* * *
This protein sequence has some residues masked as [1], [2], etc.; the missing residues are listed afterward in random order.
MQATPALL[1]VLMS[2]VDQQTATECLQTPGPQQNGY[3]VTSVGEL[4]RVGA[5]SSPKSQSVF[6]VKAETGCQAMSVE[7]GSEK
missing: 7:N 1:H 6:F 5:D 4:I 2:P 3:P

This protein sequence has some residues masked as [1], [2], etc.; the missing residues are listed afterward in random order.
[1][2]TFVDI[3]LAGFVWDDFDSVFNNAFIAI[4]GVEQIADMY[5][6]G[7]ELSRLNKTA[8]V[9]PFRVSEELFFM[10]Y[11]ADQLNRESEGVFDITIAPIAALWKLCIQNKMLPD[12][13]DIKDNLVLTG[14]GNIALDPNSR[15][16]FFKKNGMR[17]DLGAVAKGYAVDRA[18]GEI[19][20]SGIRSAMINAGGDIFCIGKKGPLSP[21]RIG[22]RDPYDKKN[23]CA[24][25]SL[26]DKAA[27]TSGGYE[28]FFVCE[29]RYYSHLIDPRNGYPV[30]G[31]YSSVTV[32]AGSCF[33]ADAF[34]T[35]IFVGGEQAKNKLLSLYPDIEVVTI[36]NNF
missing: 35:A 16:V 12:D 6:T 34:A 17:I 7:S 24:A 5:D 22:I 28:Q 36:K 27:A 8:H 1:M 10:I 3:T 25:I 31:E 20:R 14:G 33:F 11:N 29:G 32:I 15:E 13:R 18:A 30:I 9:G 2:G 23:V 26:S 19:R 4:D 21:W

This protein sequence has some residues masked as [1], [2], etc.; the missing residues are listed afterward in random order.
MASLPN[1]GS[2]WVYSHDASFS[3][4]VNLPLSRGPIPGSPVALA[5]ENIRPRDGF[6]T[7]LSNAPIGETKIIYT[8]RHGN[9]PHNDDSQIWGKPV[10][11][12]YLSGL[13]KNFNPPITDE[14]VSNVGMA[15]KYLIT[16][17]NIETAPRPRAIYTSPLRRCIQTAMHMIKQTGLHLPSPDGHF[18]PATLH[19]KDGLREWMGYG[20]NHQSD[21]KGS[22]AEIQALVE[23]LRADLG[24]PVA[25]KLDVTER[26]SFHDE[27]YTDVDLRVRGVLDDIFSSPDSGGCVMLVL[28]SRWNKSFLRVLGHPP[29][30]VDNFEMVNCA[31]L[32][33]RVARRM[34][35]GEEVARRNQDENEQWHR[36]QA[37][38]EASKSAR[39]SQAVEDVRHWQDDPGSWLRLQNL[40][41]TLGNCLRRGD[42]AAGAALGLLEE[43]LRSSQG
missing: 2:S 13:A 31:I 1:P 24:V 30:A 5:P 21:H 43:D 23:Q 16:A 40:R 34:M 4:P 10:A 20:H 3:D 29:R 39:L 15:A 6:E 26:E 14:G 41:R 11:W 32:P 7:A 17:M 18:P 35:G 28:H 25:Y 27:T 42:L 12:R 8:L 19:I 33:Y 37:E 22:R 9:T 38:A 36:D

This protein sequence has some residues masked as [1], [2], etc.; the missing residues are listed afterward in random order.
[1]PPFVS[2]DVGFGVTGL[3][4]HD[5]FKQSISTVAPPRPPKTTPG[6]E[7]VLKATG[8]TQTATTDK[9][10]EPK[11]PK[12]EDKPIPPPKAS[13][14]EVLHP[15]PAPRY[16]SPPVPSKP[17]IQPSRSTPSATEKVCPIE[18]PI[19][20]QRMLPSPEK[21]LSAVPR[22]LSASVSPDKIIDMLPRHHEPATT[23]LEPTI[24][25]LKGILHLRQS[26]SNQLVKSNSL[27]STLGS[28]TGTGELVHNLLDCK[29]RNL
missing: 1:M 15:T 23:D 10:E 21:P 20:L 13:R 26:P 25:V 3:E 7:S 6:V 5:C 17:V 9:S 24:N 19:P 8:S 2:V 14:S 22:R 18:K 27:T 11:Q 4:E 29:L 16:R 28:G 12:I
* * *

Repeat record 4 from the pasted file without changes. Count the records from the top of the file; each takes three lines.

This protein sequence has some residues masked as [1], [2], etc.; the missing residues are listed afterward in random order.
[1]PPFVS[2]DVGFGVTGL[3][4]HD[5]FKQSISTVAPPRPPKTTPG[6]E[7]VLKATG[8]TQTATTDK[9][10]EPK[11]PK[12]EDKPIPPPKAS[13][14]EVLHP[15]PAPRY[16]SPPVPSKP[17]IQPSRSTPSATEKVCPIE[18]PI[19][20]QRMLPSPEK[21]LSAVPR[22]LSASVSPDKIIDMLPRHHEPATT[23]LEPTI[24][25]LKGILHLRQS[26]SNQLVKSNSL[27]STLGS[28]TGTGELVHNLLDCK[29]RNL
missing: 1:M 15:T 23:D 10:E 21:P 20:L 13:R 26:P 25:V 3:E 7:S 6:V 5:C 17:V 9:S 24:N 19:P 8:S 2:V 14:S 22:R 18:K 27:T 11:Q 4:E 29:L 16:R 28:G 12:I